In a hotel room on the 32nd floor of the Mandalay Bay Resort and Casino, one man smashed out the windows and opened fire on a crowd of 22,000 people attending a music festival. Shots were first reported to police at 10:08 pm PT and police say Stephen Paddock fired for 9-11 minutes before stopping. Police then began the search for the room gunman Paddock was shooting from (room 32-135) — it was a corner suite with what Las Vegas police described as an uninterrupted view of the Las Vegas Strip. (Global)

ISIS release new video, bragging that Las Vegas shooting is REVENGE for US attacks against their ‘caliphate’

Islamic State has released a new video bragging that the Las Vegas massacre was revenge for US attacks against their caliphate. In what appears to be a desperate publicity stunt, the terror group claimed the horrific acts of Stephen Paddock, 64, were down to them, saying they radicalised him months before he shot 58 people dead and injured 527 more on Sunday night. He then committed suicide. (Daily Mail)



Toronto District School Board chair defends controversial Islamic guidebook

A letter written by the chair of the Toronto District School Board concerning their controversial Islamic Heritage Month guidebook chastises a national Jewish group and reveals the board was not as eager to tone the guide down as previously thought. On Monday, I reported that the TDSB was temporarily recalling and revising their Islamic Heritage Month guidebook following a complaint from advocacy group B’nai Brith Canada. (Toronto Sun)

Tarek Fatah: Jagmeet Singh fails his first test of leadership

The weekend triumph of Jagmeet Singh as the new leader of the federal NDP was unprecedented in many respects. Gone was the old policy-driven NDP of the Ed Broadbent days. The new NDP is all about pizazz and style, not substance, where religious orthodoxy and militancy are viewed as progressive and revolutionary. (Toronto Sun)

Ezra Levant: Canadian elites push “diversity” after Edmonton terrorist attack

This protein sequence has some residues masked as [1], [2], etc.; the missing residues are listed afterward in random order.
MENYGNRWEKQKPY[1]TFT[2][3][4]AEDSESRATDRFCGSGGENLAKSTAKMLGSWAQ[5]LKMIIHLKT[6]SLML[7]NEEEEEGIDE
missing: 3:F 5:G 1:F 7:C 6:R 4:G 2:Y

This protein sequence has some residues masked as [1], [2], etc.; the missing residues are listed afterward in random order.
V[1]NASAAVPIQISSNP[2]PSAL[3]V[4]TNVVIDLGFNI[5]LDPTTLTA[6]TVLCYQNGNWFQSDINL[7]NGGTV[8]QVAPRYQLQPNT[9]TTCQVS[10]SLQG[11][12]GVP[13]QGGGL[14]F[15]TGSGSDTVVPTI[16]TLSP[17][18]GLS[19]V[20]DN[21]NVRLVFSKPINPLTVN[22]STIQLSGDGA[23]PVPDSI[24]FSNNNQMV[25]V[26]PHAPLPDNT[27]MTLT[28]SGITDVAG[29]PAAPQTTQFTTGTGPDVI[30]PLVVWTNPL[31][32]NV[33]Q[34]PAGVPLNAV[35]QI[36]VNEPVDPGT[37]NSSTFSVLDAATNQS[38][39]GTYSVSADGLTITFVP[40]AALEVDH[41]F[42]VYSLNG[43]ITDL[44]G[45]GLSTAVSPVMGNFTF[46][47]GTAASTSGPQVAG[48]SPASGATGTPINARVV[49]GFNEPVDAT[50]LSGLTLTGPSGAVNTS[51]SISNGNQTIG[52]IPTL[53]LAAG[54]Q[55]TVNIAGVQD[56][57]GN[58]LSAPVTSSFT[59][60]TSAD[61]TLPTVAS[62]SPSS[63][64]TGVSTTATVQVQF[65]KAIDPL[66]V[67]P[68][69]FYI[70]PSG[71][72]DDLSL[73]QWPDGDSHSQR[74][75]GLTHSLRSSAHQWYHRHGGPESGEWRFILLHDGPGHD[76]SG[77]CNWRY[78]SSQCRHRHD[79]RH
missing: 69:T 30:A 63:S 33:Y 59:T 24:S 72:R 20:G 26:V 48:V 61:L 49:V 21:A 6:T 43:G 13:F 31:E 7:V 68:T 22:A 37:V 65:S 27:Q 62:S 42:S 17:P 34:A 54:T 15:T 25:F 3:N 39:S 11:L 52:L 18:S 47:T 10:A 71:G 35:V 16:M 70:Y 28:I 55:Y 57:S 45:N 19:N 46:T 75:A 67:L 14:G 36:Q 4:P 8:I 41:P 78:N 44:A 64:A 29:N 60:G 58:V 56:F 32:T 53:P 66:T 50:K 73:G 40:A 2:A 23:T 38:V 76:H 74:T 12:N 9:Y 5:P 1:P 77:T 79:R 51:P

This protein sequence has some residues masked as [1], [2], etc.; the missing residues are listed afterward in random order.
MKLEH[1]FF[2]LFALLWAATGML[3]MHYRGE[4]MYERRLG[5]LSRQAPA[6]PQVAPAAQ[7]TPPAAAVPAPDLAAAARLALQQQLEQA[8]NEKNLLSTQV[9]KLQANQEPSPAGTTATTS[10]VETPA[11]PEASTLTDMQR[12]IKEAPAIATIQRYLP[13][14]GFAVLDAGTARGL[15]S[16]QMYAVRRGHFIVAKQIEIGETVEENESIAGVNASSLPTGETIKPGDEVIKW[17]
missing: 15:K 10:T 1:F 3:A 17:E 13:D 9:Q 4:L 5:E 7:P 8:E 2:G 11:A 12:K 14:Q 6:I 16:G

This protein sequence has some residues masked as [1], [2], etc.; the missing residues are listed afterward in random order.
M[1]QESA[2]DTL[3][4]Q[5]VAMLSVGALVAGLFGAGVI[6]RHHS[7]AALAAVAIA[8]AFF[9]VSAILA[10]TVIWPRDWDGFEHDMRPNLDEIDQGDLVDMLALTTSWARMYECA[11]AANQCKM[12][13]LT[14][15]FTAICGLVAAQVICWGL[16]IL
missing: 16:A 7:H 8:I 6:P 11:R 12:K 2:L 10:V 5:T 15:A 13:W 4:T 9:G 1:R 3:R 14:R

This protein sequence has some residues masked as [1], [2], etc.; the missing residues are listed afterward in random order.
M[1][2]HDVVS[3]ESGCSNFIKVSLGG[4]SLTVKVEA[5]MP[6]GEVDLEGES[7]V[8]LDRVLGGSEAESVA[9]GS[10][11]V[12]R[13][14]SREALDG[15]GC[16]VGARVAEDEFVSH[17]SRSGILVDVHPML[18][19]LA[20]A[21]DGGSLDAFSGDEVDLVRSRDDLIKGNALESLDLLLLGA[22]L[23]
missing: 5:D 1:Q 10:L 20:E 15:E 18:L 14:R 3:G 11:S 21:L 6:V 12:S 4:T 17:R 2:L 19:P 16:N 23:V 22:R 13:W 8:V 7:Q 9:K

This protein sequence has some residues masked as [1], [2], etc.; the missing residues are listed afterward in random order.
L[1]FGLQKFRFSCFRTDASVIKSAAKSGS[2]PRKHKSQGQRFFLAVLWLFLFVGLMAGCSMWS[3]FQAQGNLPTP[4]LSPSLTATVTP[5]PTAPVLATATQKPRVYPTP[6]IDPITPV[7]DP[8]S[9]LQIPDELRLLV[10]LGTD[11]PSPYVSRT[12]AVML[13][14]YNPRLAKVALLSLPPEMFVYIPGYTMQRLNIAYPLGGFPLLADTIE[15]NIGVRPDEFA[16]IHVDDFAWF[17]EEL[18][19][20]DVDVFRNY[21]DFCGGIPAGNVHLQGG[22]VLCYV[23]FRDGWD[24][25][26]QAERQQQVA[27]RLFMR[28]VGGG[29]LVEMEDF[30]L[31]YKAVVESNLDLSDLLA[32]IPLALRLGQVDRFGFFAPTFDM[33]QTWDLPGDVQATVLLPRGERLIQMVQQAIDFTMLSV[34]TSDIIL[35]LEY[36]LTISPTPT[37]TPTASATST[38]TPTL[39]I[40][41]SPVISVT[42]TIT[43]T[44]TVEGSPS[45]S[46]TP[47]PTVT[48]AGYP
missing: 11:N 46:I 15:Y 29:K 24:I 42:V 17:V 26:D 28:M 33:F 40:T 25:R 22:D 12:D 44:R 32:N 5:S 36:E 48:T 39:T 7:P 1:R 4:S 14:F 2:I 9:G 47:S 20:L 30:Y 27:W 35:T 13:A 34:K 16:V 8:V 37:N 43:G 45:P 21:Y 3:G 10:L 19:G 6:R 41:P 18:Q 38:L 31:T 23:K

The attacker was a Muslim "refugee" from Somalia named Abdulahi Hasan Sharif, his radical beliefs were known to the Edmonton Police and RCMP but he was allowed to continue living in Canada. After the attack, Canadian media outlets stressed the need for Canadians not to make assumptions based on race. Even an Edmonton police officer took to reporting and blocking racist comments on Twitter. (Rebel)

John Ivison: Canada needs to stand firm and pass anti-corruption legislation

Russia’s preferred style of government down the centuries has blithely been called despotism, tempered by assassination. But Canadian MPs hope that Vladimir Putin’s absolutism can be moderated by less dramatic means — international human rights pressure. The move by Canada to introduce new anti-corruption legislation has provoked a visceral reaction from the Russian government. (National Post)

Christie Blatchford: Enough of reporters acting like roving therapists after traumatic events

This undoubtedly is stating the painfully obvious, but there is something wrong with me: The more the first world emotes, the more reticent I become, the more I love the stolid, the private, the downright uncommunicative. I realized this most recently when I woke up two mornings after the slaughter in Las Vegas. I’m on the road this week, and that means I watch an unusual amount of television. (National Post)

Palvasha Qureshi: Justin Trudeau's government is all about promoting women as long as they have the 'correct' opinions

Many Canadians were happy to see Liberal MPs walk out of a status of women committee meeting last week over the anti-abortion views held by Conservative pick for committee chair, Rachael Harder. I, on the other hand, felt betrayed. On Tuesday, Harder's nomination was defeated and Conservative MP Karen Vecchio, who did not want the job, was voted in as chair. (CBC)

Stephanie Carvin: To fight homegrown terrorism, Canada must focus on facts

Sadly for Canada, this past weekend was one of extremisms. Saturday saw protests by far-right groups at a border crossing in Quebec and on Parliament Hill against refugees and immigration. The Quebec protest was successful in shutting down the Canada-U.S. border crossing for several hours. And of course, Saturday night saw the attack in Edmonton. Abdulahi Hasan Sharif is accused of an alleged attempt to kill a police officer and drive a truck into crowds. The attack is believed to have been inspired by the Islamic State. (Globe and Mail)



-       Standing Committee on Public Safety and National Security meet tomorrow to study Bill C-21, an Act to amend the Customs Act (Public)

-       Standing Committee on Citizenship and Immigration meet tomorrow to get another Briefing on the Issue of Asylum Seekers (Public)

-       Standing Committee on Foreign Affairs and International Development meet tomorrow to study Provision of Assistance to Canadians in Difficulty Abroad (Public)

-       Standing Committee on National Defence meet later today to study Canada’s involvement in NATO (Public)